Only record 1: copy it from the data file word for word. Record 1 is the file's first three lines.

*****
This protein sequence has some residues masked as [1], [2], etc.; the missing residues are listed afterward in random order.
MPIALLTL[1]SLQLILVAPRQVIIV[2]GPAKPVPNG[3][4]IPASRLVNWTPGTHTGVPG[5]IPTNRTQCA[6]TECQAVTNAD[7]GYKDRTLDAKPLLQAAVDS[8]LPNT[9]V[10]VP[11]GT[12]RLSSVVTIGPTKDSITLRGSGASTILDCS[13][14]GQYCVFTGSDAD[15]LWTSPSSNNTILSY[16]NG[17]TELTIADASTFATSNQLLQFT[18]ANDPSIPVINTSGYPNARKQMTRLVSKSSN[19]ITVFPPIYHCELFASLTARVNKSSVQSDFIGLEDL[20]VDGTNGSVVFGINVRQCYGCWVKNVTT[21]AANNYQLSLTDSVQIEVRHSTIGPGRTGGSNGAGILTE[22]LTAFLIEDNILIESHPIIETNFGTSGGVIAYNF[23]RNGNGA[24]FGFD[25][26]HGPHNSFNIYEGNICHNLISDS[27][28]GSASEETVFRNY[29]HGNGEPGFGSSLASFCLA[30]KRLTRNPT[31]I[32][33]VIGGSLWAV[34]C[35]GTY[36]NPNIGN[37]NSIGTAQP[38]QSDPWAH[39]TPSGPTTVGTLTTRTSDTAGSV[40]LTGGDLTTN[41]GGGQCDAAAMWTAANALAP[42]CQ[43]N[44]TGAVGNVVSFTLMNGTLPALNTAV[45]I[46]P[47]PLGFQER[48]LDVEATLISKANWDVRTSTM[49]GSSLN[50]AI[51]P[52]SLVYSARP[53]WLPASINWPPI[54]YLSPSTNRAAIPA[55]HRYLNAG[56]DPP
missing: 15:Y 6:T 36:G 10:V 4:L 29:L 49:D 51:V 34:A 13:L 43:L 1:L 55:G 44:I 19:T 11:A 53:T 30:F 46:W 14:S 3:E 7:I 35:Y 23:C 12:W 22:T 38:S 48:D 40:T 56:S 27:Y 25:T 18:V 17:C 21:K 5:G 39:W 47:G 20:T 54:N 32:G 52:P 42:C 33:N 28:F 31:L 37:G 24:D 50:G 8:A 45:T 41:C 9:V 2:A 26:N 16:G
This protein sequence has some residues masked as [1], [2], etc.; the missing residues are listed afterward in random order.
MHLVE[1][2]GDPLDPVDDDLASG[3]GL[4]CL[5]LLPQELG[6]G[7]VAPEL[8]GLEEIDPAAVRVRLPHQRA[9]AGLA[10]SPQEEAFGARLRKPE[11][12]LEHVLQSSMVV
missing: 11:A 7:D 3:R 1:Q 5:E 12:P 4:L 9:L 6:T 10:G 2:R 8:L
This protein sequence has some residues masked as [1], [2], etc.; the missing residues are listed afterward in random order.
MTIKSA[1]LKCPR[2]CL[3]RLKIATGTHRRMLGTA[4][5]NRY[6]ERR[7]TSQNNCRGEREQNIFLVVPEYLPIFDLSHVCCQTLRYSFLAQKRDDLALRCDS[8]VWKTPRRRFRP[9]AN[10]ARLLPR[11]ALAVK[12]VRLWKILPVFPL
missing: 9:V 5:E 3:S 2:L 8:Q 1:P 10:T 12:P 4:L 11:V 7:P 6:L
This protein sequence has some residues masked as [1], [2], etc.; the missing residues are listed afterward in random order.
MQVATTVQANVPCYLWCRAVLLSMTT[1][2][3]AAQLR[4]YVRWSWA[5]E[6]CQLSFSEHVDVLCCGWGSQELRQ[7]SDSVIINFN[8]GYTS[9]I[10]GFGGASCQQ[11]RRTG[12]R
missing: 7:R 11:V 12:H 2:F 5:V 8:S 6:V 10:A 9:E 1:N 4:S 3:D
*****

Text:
This protein sequence has some residues masked as [1], [2], etc.; the missing residues are listed afterward in random order.
MPIALLTL[1]SLQLILVAPRQVIIV[2]GPAKPVPNG[3][4]IPASRLVNWTPGTHTGVPG[5]IPTNRTQCA[6]TECQAVTNAD[7]GYKDRTLDAKPLLQAAVDS[8]LPNT[9]V[10]VP[11]GT[12]RLSSVVTIGPTKDSITLRGSGASTILDCS[13][14]GQYCVFTGSDAD[15]LWTSPSSNNTILSY[16]NG[17]TELTIADASTFATSNQLLQFT[18]ANDPSIPVINTSGYPNARKQMTRLVSKSSN[19]ITVFPPIYHCELFASLTARVNKSSVQSDFIGLEDL[20]VDGTNGSVVFGINVRQCYGCWVKNVTT[21]AANNYQLSLTDSVQIEVRHSTIGPGRTGGSNGAGILTE[22]LTAFLIEDNILIESHPIIETNFGTSGGVIAYNF[23]RNGNGA[24]FGFD[25][26]HGPHNSFNIYEGNICHNLISDS[27][28]GSASEETVFRNY[29]HGNGEPGFGSSLASFCLA[30]KRLTRNPT[31]I[32][33]VIGGSLWAV[34]C[35]GTY[36]NPNIGN[37]NSIGTAQP[38]QSDPWAH[39]TPSGPTTVGTLTTRTSDTAGSV[40]LTGGDLTTN[41]GGGQCDAAAMWTAANALAP[42]CQ[43]N[44]TGAVGNVVSFTLMNGTLPALNTAV[45]I[46]P[47]PLGFQER[48]LDVEATLISKANWDVRTSTM[49]GSSLN[50]AI[51]P[52]SLVYSARP[53]WLPASINWPPI[54]YLSPSTNRAAIPA[55]HRYLNAG[56]DPP
missing: 15:Y 6:T 36:G 10:V 4:L 29:L 49:D 51:V 34:A 13:L 43:L 1:L 55:G 44:I 19:T 11:A 53:T 30:F 46:W 14:S 3:E 7:I 35:Y 23:C 12:W 22:T 38:S 48:D 40:T 56:S 27:Y 25:T 18:V 17:C 21:K 5:G 39:W 47:G 20:T 54:N 32:G 52:P 42:C 33:N 28:F 31:L 37:G 24:D 50:G 8:A 45:T 41:C 9:V 2:A 26:N 16:G